Andrea Dutton is a genius.
That’s not just hyperbole. The 1991 Staples High School graduate — visiting associate professor of geology at the University of Wisconsin, who investigates changes in sea levels and ice sheet mass — is one of 26 people chosen as 2019 fellows of the John D. and Catherine T. MacArthur Foundation.
That’s the official wording. The world calls them “genius grants.”
MacArthur fellowships honor “extraordinary originality.” The award is pure genius: a no-strings grant of $625,000, distributed over 5 years.
The fellowships — announced yesterday — went to men and women whose work “pushes the boundaries of disciplines and genres,” says the New York Times.
They include a theater artist who incorporates artificial intelligence into performances; novelists, musicians, scientists, historians, legal advocates, community activists and others. All were chosen “at a moment in their careers when the award might make a difference,” and range in age from 30 to 67.
Potential geniuses are suggested by hundreds of anonymous nominators, in many fields. The final selection is made by a committee — also anonymous.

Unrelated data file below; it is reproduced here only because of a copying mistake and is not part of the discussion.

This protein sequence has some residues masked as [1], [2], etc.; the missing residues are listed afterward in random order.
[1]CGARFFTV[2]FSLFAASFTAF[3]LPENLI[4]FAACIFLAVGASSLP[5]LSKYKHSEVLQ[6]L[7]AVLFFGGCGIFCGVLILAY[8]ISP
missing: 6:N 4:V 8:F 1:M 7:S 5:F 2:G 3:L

Dutton calls herself a “detective collecting clues to solve the puzzle of earth’s climate history.
The paleoclimatologist’s work has immense real-life implications. Her reconstruction of sea levels over thousands of years can help predict future rises. In 2017, Rolling Stone magazine listed her among “25 People Shaping the Future in Tech, Science, Medicine, Activism and More.”
Dutton is not Westport’s first MacArthur genius. Photojournalist Lynsey Addario — a fellow 1991 Staples grad — received a fellowship in 2009.
(Click here for the stories of all 26 new MacArthur fellowship awardees. Hat tips: Sandee and Chuck Cole.)